History of Egypt - Ayyubid Rule (1171-1250)
History of Egypt - Ayyubid Rule (1171-1250) Last updated on Thursday 15th April 2010
Salah al-Din Al-Ayyubi (Saladin) assumed control of Egypt upon the death of the last Fatimid Khalif in 1171. When the Crusaders attacked Egypt, burning part of Cairo, Salah al-Din fortified the city and built the Citadel. His reign was a golden age for Egypt and Salah al-Din is revered as one of the greatest heroes of Islam, for his humility, personal courage, brilliant military and administrative mind and for defeating the Christian armies and treating the vanquished with dignity.
Salah al-Din spent eight years of his 24-year reign in Cairo, during which time he established the Seljuk institution of the madrassa, built hospitals and other infrastructure. Salah al-Din also introduced Mamlukes (an Arabic word meaning "owned"), Turkic slaves from the Black Sea region who had been raised as mercenary soldiers. Under Salah al-Din and his successors the Mamlukes were given a measure of freedom to own land and raise families and some rose to positions of power and influence.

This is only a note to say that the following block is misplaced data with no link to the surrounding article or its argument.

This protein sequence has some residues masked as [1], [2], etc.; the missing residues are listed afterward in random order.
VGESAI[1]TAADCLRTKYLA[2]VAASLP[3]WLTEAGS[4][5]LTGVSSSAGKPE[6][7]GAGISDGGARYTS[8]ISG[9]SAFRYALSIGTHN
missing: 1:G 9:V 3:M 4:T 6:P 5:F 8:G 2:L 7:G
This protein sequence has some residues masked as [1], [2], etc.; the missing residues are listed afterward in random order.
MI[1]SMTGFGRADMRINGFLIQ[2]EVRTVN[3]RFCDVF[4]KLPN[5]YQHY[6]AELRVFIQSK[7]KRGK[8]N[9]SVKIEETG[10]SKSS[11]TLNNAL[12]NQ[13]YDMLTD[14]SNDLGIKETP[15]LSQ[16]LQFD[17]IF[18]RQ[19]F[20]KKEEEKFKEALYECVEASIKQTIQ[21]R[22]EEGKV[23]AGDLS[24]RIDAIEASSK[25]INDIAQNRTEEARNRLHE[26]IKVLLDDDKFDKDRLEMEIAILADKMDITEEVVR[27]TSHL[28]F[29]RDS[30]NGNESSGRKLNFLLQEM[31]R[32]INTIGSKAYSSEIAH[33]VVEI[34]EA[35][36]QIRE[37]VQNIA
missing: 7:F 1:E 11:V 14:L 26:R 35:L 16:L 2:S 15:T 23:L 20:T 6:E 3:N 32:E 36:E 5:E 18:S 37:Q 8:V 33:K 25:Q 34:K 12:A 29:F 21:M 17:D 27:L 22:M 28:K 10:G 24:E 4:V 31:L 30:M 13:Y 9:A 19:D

Upon the death of Salah al-Din in 1193, he was succeeded by his brother, al-Adil, following a protracted succession dispute. Al-Adil died in Syria, upon hearing the news of the crusaders' seizure of the chain bridge (::I) at Damietta in 1218. He was succeeded by his son and Salah al-Din's nephew, al-Kamil, who drove back the Fifth Crusade. His successor, Sultan Ayyub, increased the size of his Mamluke army and married a slave girl called Shagarat Ad-Durr (Tree of Pearls). When Ayyub died, his wife became the first woman to rule Egypt since Cleopatra. She was the last ruler of the Ayyubids. Injunctions against women rulers placed Shagarat Ad-Durr in an untenable position and the Abbassids forced her to take a husband. When her new husband, Aybak, planned to take a second wife, Shagarat Ad-Durr had him murdered. She was assassinated shortly after this and the Mamluke military commander Baybars assumed control, ushering in the Mamluke period.